The first season of The Lord of the Rings: The Rings of Power has finished and there is a lot to breakdown. How did Amazon do with their blockbuster show that cost $475 million to produce? What did it get right and what did it get wrong? Keep reading to find out all that and more as we review season one.
Spoilers are ahead so if you didn’t finish the first season and don’t want any reveals, then stop reading here.
The Rings of Power Season One Got a Lot of Things Wrong
With an immense budget, Amazon was able to create a show with breathtaking scenes. The first two episodes showed us how beautiful J.R.R. Tolkien’s fantasy world was. Right then and there, everyone was like “I can see where the money went.” But besides the amazing visuals, the show had little to offer.
The plot for season was “Where is Sauron?” Galadriel has been searching for him for centuries to no avail. But a chance encounter with Halbrand leads her to Middle-earth where the orcs have attacked the humans residing there.
This is the first problem with the show. The whole season is built upon the question of who is Sauron from the cast of characters that we have met? It was between the stranger that came from a meteor or Halbrand, the guy that has a dark past. By making it between two characters, it made the guessing game a toss-up and that didn’t last long as it was easy to guess who it was four episodes in.
A Show About Nothing
Having eight episodes built around that plotline is a horrible idea and it showed. The first five episodes are a snooze fest and 5 hours wasted. The plotline is boring and there are no characters to rally behind. It didn’t help that the acting wasn’t that great. And the writing was even worse. There were too many inconsistencies when it came to time, scale of armies, and dangerous threats that seemed to kill only the background characters.
The question that you should ask of any show is why should you care? For The Rings of Power, that doesn’t have an answer. We are told that the future of Middle-earth is at stake but the show fails to create a sense of urgency as the protagonists seems to be in no rush at times. After episode six, Middle-earth falls to the orcs and that is all she wrote. Season one was done with Middle-earth and we still had too more episodes. If that was the integral plot of season one, then why is the show even going on?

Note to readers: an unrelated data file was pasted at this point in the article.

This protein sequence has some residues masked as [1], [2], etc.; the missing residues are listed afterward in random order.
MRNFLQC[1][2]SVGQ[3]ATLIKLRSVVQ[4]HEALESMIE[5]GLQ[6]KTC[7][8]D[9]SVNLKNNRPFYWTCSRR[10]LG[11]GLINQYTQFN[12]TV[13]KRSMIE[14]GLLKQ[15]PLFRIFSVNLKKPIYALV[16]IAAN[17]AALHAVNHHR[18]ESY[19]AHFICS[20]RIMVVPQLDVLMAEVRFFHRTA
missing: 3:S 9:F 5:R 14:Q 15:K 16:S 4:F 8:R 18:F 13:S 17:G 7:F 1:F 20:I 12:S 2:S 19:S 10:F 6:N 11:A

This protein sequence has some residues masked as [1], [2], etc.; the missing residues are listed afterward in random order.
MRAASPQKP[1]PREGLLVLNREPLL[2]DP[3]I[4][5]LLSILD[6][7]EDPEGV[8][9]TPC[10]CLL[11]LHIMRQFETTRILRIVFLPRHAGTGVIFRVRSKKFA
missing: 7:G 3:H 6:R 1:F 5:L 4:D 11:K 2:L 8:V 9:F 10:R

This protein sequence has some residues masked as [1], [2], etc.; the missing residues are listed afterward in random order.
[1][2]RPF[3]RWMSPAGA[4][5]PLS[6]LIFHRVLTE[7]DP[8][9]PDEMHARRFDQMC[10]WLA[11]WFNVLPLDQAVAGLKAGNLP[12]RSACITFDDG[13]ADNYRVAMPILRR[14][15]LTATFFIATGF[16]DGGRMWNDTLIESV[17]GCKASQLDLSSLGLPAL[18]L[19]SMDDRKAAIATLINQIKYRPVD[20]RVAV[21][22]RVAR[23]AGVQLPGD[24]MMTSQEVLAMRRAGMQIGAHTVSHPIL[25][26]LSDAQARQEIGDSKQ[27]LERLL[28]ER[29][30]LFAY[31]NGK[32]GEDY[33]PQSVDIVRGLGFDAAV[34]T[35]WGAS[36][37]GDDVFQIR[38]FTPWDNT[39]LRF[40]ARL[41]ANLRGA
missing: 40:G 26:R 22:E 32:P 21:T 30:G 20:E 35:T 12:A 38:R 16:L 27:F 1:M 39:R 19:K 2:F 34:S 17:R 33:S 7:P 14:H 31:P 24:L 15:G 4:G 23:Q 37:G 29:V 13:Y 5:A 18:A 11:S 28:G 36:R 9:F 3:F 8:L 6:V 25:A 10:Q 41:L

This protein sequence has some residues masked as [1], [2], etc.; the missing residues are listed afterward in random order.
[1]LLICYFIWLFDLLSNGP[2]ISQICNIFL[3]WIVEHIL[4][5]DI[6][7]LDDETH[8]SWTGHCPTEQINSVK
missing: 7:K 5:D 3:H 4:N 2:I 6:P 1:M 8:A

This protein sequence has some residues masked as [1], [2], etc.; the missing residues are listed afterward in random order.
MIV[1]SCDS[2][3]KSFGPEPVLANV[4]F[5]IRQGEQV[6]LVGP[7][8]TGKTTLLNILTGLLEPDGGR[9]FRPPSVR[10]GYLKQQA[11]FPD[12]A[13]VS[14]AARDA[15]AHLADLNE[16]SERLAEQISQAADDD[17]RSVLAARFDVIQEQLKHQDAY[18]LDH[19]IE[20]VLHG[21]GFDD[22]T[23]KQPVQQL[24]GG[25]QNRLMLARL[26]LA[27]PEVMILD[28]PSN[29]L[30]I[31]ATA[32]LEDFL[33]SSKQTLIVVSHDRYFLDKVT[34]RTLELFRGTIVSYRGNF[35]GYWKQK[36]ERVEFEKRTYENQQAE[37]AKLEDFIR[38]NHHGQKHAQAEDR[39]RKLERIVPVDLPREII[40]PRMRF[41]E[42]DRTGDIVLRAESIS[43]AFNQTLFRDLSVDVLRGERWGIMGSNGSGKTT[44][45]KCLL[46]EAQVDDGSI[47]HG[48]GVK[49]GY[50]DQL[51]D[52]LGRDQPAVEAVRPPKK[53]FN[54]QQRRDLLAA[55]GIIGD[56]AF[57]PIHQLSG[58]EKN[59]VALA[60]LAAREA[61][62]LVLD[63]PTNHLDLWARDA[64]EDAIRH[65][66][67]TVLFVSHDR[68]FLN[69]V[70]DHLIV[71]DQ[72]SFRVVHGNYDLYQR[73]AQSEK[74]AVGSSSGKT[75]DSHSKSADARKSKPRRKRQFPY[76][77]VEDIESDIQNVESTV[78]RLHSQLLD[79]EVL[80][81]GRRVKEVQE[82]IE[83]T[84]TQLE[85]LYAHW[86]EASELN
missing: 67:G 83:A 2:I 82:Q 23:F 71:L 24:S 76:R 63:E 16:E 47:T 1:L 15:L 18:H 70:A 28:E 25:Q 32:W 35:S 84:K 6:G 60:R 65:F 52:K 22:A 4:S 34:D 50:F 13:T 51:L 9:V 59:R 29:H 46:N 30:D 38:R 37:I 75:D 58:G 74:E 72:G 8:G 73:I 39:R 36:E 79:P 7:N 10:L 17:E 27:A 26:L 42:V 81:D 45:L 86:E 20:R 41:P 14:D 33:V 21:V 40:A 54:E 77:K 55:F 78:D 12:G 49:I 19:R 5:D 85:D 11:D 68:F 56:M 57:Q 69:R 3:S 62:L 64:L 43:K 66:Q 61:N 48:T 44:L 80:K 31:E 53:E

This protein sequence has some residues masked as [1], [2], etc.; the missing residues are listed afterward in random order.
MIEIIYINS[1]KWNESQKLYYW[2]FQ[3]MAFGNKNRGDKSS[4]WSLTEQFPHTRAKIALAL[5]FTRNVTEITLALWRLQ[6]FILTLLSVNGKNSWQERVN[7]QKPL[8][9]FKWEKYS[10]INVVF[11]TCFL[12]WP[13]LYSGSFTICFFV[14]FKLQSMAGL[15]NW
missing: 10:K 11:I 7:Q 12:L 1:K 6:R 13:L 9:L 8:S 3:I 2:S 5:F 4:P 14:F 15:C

The writers created many plotlines and didn’t know which one was important. They obviously chose to do the character reveals of Sauron and the stranger on the last episode. While this works well in a book, it does not for an epic fantasy show that is more well known for its battles. Tolkien’s work has been turned into a game of Guess Who.
Amazon Fails at Making a BlockBuster Show
This was a big show and Amazon botched a lot of it up. Even by ignoring all of the changes to the source material, the show was lackluster. With a budget like that, this show had the potential to rival Game of Thrones easily. Yet it had one epic all-out battle and that did not compare to what HBO had been able to do with Game of Thrones.
And let’s not forget about the horrible name they chose for the show. The rings are nonexistent for the majority of season one and are mentioned in the eighth and final episode. It takes about 15 minutes to conclude that storyline. There will be more rings mentioned in the future but that hardly seems like the focus.
The writers likely chose that name as the rings play a major part in The Lord of the Rings. But if you are going to dedicate 15 minutes to them in a whole season, then choose something that is integral to the show. Middle-earth would have been a better name even though it isn’t as catchy.
There were a lot of things wrong with season one of The Rings of Power. The good news is that season two can focus more on Middle-earth. The writers need to focus more on the plots and not side plots that nobody cares about. Stop trying to make us care about things that we know will turn out fine because this is based on prequel material!
Let’s hope the cast is much better next season and that the writers look at the criticism thrown them and make the right changes. While I do think season one was mostly a waste of time, I am willing to give season two a chance before calling it quits.